Of course the sound is phenomenal. The soundtracks to Final Fantasy have always been creatively orchestrated. All tracks are composed by Nobuo Uematsu. The music sets a great mood for the spirit of this movie.
Final Fantasy has been an amazing part of my life. It is what has made me enjoy stories more and helped me have more of an imagination. It is a standard for me when I critique other games and stories.
As a Final Fantasy fan I was highly impressed; which is hard to do. The story went along well as a continuation of the game. I was impressed with the graphics even though there are more movies out there just the same, it still brought the movie to life for me. And oh, how I love the soundtrack. I love classical style orchestration and most games and movies attempt it but in my opinion noe can live up to the music of this movie or series. I know the characters very well from thoroughly playing the game and the movie did well in portraying the characters; especially Cloud. I was happy to see Aeris as well. She is the pillar of all that is good in the series. I give this movie 5 stars.
First of all if you love the Final Fantasy VII PS1 game then you need to watch this. Final Fantasy VII Advent Children is the film sequel to the Playstation One game. The gang return - Cloud, Tifa, Red (XIII), Barrat, Cid, Yuffie, Vincent and Cait Sith. Reno and Rude return from the Shinra gang...inlcuding their presumed dead boss, Rufus. New characters introduced are Kadaj, Loz and Yazoo - three mysterious brothers on a mission to reincarnate Sephiroph and complete his previous mission of evil against the planet. Aerith returns in several "dream" sequences.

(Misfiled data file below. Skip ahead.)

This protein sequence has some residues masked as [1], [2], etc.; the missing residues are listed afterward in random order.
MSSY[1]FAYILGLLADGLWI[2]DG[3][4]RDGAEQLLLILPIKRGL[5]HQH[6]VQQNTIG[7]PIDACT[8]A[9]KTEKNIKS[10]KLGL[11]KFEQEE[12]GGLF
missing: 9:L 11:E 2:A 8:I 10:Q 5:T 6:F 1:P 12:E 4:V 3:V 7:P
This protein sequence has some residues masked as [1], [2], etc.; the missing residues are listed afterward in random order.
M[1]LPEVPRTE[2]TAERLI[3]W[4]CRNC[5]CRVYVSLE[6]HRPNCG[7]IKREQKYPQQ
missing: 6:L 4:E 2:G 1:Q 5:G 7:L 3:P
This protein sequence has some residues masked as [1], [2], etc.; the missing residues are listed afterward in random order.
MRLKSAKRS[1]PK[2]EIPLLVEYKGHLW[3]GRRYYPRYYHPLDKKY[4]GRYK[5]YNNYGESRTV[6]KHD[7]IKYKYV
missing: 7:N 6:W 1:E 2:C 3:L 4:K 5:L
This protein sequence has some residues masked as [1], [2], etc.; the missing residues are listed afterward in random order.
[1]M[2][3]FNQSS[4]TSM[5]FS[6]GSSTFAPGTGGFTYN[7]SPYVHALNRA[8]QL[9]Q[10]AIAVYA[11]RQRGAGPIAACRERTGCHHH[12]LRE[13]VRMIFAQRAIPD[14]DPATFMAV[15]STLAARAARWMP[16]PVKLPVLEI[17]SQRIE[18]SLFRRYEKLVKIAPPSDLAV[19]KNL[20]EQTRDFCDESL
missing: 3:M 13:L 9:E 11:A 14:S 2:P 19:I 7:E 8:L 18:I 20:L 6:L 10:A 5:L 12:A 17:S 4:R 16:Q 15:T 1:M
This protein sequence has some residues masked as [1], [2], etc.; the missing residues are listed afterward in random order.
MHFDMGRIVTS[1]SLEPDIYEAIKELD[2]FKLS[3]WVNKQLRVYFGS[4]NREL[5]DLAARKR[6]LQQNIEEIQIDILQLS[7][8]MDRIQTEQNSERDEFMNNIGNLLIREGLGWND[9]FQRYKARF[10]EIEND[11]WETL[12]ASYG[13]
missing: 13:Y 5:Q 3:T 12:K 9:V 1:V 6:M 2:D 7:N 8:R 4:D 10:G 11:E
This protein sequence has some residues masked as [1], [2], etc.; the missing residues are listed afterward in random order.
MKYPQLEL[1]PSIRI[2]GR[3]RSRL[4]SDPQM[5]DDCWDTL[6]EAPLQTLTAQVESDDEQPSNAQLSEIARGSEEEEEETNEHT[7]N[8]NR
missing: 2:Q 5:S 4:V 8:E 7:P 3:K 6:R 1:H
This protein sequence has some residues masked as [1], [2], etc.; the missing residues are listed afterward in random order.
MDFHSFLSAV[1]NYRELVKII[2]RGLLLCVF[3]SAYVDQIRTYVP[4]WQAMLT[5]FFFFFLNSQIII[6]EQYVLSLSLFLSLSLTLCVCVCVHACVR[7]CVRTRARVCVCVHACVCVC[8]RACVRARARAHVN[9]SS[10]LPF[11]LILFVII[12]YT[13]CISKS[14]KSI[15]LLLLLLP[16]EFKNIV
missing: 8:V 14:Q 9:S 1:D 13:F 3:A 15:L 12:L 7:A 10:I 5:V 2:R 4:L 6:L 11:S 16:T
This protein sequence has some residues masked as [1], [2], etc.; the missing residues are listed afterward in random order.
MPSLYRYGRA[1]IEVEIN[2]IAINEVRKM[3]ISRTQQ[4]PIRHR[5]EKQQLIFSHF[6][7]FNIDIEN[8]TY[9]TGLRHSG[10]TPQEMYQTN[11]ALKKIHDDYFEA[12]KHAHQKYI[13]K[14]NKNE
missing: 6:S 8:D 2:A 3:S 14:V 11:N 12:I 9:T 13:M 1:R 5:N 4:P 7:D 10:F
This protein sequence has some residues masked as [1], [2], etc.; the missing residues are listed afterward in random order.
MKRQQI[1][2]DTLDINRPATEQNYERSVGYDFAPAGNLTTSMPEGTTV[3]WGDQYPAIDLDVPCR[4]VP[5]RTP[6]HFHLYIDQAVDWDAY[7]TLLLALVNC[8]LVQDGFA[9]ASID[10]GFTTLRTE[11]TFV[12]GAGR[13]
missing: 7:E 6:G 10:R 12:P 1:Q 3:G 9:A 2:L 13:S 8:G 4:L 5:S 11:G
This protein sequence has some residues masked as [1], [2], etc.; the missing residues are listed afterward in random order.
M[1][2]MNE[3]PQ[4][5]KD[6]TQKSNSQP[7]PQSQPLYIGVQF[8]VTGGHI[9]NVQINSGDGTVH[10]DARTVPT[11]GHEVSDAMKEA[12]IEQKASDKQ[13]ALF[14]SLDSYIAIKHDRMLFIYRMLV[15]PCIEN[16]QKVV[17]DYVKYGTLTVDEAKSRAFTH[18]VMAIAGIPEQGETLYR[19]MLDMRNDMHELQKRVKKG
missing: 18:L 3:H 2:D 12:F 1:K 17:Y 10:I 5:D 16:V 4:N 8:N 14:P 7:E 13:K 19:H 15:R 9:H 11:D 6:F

Two years after Midgar was destroyed by the meteor incident, a new city has been built on the edge of Midgar, ironically called "Edge". Cloud is now a delivery man but on one of his rounds he gets attacked by Kadaj and his gang looking for their "mother". Cloud goes to see Rufus Shinra on his motorbike (REALLY COOL), Fenrir. Cloud discovers mother is Jenova...Sephiroth's mother. He discovers that Kadaj aims to revive Sephiroth and launch an attack on the planet. After killing Bahamut SIN after it attack's Edge, Cloud races after Kadaj, Loz and Yazoo who have gained Janova's Head from Rufus (who had it all along). Kadaj uses Jenova's head and transforms into Sephiroth. After a dramatic and powerful sword fight through the ruins of Midgar where Cloud combines all 6 parts of his new sword, he uses his new Omnislash move and finally destroys Sephiroth. Throughout the film Cloud must find a way to heal himself and children of the mysterious Geostigma condition which is eating away at Cloud's body. Also Cloud is trying to get forgiveness after he failed to protect Aerith from Sephiroth leading to her death.